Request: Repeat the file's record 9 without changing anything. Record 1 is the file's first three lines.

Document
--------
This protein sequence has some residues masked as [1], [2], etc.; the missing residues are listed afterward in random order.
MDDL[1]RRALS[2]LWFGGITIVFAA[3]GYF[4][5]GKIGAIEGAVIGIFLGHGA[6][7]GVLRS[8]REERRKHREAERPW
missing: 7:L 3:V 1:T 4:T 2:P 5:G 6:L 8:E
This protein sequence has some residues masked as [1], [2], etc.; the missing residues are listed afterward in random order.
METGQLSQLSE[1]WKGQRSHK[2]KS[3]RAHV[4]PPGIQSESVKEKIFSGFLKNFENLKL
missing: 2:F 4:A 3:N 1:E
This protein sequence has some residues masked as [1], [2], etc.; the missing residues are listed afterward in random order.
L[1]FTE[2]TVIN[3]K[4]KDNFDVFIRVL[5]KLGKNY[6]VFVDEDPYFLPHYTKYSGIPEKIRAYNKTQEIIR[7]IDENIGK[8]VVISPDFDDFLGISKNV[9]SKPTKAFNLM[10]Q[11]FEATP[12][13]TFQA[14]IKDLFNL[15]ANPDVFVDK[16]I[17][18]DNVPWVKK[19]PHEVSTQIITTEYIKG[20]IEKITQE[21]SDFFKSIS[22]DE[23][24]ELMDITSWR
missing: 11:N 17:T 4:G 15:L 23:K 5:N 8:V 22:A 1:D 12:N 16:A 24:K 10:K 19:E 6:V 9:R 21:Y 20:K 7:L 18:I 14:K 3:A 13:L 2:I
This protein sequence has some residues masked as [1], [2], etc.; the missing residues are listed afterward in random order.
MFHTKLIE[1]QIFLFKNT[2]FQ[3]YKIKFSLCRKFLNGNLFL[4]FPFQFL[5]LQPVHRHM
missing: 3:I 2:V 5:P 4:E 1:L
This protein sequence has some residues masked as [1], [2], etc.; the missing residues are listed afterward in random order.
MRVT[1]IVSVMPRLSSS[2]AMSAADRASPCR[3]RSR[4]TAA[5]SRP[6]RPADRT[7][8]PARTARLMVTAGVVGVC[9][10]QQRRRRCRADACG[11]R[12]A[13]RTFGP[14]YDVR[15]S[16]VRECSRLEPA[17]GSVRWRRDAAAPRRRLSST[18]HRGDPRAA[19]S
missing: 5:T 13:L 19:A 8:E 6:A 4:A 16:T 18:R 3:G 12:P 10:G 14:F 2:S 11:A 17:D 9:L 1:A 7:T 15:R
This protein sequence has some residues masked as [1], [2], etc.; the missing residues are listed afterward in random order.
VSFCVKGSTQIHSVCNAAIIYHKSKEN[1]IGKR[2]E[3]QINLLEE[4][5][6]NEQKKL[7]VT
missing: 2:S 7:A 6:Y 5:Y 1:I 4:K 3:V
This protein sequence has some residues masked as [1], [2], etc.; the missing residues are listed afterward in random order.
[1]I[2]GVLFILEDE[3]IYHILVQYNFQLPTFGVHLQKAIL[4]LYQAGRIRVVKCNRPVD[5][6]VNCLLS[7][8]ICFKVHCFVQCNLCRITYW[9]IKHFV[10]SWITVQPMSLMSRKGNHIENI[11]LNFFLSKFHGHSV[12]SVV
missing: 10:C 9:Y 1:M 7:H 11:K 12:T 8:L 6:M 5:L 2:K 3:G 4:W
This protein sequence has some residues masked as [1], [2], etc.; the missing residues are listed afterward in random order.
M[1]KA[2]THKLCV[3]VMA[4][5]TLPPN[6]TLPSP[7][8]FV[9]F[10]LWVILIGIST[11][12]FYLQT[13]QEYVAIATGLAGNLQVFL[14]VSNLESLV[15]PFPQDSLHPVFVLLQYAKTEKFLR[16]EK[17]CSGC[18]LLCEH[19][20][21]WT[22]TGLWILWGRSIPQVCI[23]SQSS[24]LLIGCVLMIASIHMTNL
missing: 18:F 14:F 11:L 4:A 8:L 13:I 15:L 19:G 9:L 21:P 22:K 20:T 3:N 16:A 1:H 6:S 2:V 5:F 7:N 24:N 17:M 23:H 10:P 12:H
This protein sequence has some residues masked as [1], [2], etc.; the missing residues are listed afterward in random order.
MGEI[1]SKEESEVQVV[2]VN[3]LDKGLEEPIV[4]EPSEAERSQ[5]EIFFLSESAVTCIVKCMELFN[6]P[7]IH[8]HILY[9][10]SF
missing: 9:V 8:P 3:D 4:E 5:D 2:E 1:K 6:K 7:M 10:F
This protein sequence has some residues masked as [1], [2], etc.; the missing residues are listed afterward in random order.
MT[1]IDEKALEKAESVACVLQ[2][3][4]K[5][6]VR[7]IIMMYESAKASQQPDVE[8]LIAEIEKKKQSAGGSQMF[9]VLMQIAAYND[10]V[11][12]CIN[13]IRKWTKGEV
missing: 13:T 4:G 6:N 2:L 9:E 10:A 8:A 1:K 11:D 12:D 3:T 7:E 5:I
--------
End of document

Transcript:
This protein sequence has some residues masked as [1], [2], etc.; the missing residues are listed afterward in random order.
MGEI[1]SKEESEVQVV[2]VN[3]LDKGLEEPIV[4]EPSEAERSQ[5]EIFFLSESAVTCIVKCMELFN[6]P[7]IH[8]HILY[9][10]SF
missing: 9:V 8:P 3:D 4:E 5:D 2:E 1:K 6:K 7:M 10:F